Union wants agreement with hospitals

Despite the hospitals’ decision to terminate contracts, the insurer does not think patients will be impacted much.

Illustrative stock photoIllustrative stock photo (Source: SME)

Private health insurer Union wants to continue negotiations with hospitals not owned by the state which have withdrawn from contracts with it.

This statement comes after several medical facilities united in the Association of Hospitals in Slovakia (ANS) decided to terminate their contracts with the insurer which has asked them to send back already paid money “due to this year’s lack of funds for health care”.

Health insurers have sent extra money to hospitals this year with regards to the Health Ministry’s pledge to supply additional money to the sector. However, there is a clause in contracts with private insurers enabling them to ask for money back from hospitals if the state fails to provide additional funding. Union finds the additional funding for the sector insufficient and wants the extra money that it sent to be returned by hospitals, with €35 million at stake, the TASR newswire reported.

Union will seek a compromise, with Union board member Elena Májeková saying that the discussion has only begun.

“We believe in an agreement with hospitals ... [They] don’t receive big money from us, it won’t threaten them,” she added, as quoted by TASR.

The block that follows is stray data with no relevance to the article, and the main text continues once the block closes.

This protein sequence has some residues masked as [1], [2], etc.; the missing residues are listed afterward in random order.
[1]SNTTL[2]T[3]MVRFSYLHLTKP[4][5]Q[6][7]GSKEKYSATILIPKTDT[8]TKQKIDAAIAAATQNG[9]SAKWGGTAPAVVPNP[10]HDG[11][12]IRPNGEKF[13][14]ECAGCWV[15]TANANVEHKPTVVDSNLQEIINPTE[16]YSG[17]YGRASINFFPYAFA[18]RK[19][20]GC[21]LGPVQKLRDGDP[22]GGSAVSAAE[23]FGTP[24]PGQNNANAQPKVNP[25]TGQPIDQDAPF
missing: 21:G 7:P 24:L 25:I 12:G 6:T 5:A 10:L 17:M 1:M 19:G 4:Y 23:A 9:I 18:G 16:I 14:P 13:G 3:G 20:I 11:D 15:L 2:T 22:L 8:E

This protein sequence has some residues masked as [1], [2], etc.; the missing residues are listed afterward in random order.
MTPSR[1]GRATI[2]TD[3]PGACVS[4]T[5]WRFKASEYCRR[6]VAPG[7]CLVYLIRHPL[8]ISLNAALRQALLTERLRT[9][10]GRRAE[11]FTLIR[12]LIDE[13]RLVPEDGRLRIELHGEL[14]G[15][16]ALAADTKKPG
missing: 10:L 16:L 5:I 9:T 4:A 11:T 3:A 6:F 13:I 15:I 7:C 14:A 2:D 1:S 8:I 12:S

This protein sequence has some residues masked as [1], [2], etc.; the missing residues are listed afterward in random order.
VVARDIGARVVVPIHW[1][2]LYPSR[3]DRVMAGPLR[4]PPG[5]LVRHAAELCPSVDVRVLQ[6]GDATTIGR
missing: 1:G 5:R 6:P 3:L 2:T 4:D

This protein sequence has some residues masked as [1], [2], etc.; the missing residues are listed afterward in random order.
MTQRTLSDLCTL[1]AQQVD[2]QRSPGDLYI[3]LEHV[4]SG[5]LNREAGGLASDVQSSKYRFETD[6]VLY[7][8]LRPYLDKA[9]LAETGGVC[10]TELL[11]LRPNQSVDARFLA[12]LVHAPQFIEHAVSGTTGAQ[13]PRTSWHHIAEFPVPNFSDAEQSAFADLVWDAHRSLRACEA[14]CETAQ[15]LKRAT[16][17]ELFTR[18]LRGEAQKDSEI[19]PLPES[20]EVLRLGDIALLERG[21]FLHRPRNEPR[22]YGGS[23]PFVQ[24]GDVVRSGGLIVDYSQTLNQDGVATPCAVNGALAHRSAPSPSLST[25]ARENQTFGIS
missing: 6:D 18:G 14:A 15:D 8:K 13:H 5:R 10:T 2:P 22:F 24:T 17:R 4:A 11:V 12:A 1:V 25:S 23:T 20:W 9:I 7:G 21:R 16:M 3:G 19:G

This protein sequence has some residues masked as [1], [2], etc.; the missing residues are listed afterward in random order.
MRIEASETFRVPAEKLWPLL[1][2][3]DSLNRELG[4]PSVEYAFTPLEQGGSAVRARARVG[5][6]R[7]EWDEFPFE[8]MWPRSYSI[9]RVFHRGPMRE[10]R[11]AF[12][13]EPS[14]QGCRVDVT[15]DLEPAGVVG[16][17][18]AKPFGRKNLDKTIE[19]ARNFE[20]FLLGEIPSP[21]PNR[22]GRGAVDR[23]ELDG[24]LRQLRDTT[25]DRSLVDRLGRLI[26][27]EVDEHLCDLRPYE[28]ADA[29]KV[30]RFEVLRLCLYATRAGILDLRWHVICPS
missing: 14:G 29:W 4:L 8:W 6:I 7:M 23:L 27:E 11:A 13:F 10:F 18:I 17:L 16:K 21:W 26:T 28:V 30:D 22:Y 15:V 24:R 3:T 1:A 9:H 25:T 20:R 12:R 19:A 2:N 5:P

Altogether 28 corporate entities have sent notices of withdrawal to Union before December 5, according to the insurer. ANS has, however, spoken with about 40 other hospitals that intend to follow suit. Over 70 non-state hospitals belong to ANS.

Read also:Union demands hospitals to return money Read more 

If the agreements are really terminated, the clients of Union will be entitled only to urgent treatment.

Moreover, if Union loses such a big number of hospitals, it may fail to meet the basic requirements to run a public minimum network and lose its licence, the Sme daily reported.

Union is not concerned about an exodus of policyholders. Its representatives claim that it’s doing its best to resolve the situation. The firm has assured its clients that they are still eligible for both urgent and regular health care. A one-year notice period has been agreed in contracts with ANS members.

“So, patients aren't under threat,” said Májeková, as quoted by TASR.

Hospitals have meanwhile turned to the Health Care Surveillance Office (ÚDZS) due to the steps taken by Slovakia’s smallest health insurer. They want the authority to examine its procedures.

ÚDZS spokesperson Andrea Pivarčiová confirmed that the motion has been delivered to the office and that it will deal with it, as reported by TASR.

ANS also considers turning to the Supreme Audit Office, Sme wrote.

Health Minister Tomáš Drucker (a Smer nominee) said that there is enough money in the health-care sector to settle obligations this year. He believes that hospitals will manage to come to an agreement with Union. He is monitoring the situation and communicating with the parties concerned, TASR reported.

Health sector analyst Dušan Zachar of the INEKO think tank told Sme that the hospitals and Union will finally make a deal as they need each other.

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